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Bitcoin Cash Price Chart

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Bitcoin cash is commonly mistaken for Bitcoin, and although there are of course similarities, the two are very different platforms. On the 1st August 2017, Bitcoin went through a hard fork, meaning that Bitcoin cash came into existence. But why did this happen?

The Creation Of Bitcoin Cash

A group of community members decided to develop a different bitcoin, which had a range of different characteristics from the original. They felt the need to build it because there was a lack of progress on bitcoin’s scaling debate, and some people were unhappy about the decision to go ahead with the Segwit Upgrade. It also had the overall goal of increasing the number of transactions that could be processed by the network, hoping to be able to compete with other transaction giants such as PayPal and Visa.

The new version increased the block size from the 1mb of transactional data that Bitcoin could store, to a much bigger 8mb. It also excludes SegWit, used different wallets and addresses and varies dramatically in price.

The trigger for creating this new cryptocurrency came about around May 2017. As bitcoin became ever more popular, the MB limit for every block started causing blocks to pile up. This caused extended transition times, with some people having to wait up to 4 days for confirmation. Users had the choice to pay higher transaction fees to speed the process up, but for many, this was just not good enough.

In The Beginning

In July 2017, Bitcoin cash was showing on price charts with a value of $347.83. At the same time, the price of Bitcoin was at $2873,83. It is clear to see that there is a significant difference between the two coins, despite one coming off as a fork from the other. Both coins have fluctuated in value since their inception into the market, but it is important to note that, despite being round a much shorter period of time, the fluctuation of Bitcoin cash has been a lot less dramatic.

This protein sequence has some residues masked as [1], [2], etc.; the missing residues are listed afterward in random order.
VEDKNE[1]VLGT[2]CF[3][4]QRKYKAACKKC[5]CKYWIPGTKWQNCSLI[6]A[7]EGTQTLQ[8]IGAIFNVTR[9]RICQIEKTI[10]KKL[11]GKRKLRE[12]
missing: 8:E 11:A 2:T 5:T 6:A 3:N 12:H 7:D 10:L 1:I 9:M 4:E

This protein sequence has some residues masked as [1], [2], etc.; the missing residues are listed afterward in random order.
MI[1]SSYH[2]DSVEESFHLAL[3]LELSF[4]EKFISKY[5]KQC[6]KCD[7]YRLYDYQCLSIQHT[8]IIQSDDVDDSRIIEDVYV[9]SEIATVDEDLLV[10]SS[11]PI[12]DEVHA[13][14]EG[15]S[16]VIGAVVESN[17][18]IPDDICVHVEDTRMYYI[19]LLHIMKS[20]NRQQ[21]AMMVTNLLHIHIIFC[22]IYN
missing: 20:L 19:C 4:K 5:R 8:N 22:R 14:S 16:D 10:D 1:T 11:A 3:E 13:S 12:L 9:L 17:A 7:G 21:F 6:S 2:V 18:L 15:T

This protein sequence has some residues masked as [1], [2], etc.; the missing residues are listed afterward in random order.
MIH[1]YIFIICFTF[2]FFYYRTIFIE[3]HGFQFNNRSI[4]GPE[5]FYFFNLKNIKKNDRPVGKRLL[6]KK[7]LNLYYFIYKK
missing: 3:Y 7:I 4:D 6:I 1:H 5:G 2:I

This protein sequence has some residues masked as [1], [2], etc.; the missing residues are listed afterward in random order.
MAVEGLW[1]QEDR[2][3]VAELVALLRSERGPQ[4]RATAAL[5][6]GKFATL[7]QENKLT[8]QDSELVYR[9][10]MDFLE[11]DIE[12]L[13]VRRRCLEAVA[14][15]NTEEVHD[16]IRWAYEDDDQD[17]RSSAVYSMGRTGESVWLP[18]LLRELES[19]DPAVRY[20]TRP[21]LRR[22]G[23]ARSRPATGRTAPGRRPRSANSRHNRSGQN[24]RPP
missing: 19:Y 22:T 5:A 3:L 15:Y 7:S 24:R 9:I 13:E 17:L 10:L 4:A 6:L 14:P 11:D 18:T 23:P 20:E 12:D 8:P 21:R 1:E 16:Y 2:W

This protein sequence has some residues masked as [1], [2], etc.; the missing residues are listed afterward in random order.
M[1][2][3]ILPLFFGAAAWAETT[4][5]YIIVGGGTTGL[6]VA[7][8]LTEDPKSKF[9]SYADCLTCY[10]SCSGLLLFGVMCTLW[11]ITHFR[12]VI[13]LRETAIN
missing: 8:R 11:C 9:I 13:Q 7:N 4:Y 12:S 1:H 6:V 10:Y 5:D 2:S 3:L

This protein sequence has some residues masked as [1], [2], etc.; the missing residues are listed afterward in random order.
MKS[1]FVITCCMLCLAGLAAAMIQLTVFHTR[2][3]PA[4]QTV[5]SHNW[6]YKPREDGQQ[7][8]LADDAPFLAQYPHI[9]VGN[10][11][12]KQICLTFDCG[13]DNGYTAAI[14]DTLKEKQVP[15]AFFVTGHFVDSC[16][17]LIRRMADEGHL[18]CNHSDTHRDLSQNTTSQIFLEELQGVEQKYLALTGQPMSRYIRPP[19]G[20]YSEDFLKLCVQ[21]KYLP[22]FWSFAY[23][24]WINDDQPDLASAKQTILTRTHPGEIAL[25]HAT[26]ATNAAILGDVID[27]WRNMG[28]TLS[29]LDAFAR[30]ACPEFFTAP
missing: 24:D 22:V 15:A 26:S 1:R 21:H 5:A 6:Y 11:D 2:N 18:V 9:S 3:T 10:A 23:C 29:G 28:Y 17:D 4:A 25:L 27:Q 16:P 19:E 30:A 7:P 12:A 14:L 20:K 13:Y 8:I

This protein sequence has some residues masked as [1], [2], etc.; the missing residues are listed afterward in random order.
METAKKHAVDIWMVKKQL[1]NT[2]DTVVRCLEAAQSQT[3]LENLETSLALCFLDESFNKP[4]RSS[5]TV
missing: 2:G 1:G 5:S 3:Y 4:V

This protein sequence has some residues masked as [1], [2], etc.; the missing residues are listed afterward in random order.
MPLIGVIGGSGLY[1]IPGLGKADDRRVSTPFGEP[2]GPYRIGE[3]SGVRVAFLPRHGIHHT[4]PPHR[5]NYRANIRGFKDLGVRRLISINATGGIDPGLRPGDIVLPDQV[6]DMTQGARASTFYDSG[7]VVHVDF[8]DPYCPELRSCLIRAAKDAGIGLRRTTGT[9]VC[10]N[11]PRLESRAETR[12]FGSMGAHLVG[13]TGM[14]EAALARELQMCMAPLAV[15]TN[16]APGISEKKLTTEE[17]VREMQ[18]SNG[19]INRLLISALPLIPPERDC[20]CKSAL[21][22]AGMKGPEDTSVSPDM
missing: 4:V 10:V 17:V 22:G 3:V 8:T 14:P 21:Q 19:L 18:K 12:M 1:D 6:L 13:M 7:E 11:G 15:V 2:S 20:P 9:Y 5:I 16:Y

The Changing Value Of Bitcoin Cash

By the 6th August, the price of Bitcoin cash had already dropped down to $223, however this drop in value did not last long at all, and just 13 days later, on August 19, the price of Bitcoin cash had reached just over £1000. This was a difference of 132% in less than 2 weeks. The market struggled to maintain this value however, as September 2017 saw Bitcoin cash valued at $645.52, and staying at a similar level for the rest of the month, closing at $445.

October saw prices as low as $200 though to nearly $500, at the end of the month reaching a peak of $526.12.

Hitting Four Figures

Much to the delight of investors, its price skyrocketed again on November 10th, reaching  a price of $1034.77. Just 2 days later, it reached even greater heights, rising over 82% to the price of $2,477.65, before going back down to $1000 for the rest of the month.

On December 14th, its price had nearly doubled again, reaching $2080.41, on December 20th it increased by 70% to the price of $4355.62, then averaged to the price of between $2000 and $3000 for the rest of the month.

The start of 2018 brought the value of Bitcoin cash back down to more normal levels, around the $1000 mark. It then dropped back down to 3 figures at the start of February, before levelling out again.